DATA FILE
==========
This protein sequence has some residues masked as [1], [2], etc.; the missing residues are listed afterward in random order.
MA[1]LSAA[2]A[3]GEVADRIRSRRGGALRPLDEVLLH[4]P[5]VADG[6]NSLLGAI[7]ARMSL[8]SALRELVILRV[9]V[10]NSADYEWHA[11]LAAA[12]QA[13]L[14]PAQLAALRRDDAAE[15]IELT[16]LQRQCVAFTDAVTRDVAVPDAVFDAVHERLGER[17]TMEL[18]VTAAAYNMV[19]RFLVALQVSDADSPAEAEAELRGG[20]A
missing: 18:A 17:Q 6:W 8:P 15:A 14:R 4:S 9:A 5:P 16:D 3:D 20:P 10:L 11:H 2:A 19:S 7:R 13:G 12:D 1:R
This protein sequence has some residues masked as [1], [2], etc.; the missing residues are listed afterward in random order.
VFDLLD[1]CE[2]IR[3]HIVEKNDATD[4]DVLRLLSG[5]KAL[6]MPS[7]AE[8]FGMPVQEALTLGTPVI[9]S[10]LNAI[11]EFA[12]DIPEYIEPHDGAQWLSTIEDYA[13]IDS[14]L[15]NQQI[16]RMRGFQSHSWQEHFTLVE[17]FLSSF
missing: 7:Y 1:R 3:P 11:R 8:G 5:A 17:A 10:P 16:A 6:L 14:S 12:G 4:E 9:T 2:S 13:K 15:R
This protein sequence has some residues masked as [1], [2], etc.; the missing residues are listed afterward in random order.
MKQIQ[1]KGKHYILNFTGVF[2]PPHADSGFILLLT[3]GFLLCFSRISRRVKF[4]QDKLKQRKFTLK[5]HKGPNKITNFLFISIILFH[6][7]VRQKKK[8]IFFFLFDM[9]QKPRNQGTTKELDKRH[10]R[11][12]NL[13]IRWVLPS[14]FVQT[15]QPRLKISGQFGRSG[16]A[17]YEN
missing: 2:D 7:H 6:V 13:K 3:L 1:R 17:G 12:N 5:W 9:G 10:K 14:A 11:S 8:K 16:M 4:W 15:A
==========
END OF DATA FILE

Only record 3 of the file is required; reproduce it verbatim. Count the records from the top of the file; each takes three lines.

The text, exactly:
This protein sequence has some residues masked as [1], [2], etc.; the missing residues are listed afterward in random order.
MKQIQ[1]KGKHYILNFTGVF[2]PPHADSGFILLLT[3]GFLLCFSRISRRVKF[4]QDKLKQRKFTLK[5]HKGPNKITNFLFISIILFH[6][7]VRQKKK[8]IFFFLFDM[9]QKPRNQGTTKELDKRH[10]R[11][12]NL[13]IRWVLPS[14]FVQT[15]QPRLKISGQFGRSG[16]A[17]YEN
missing: 2:D 7:H 6:V 13:K 3:L 1:R 17:G 12:N 5:W 9:G 10:K 14:A 11:S 8:K 16:M 4:W 15:A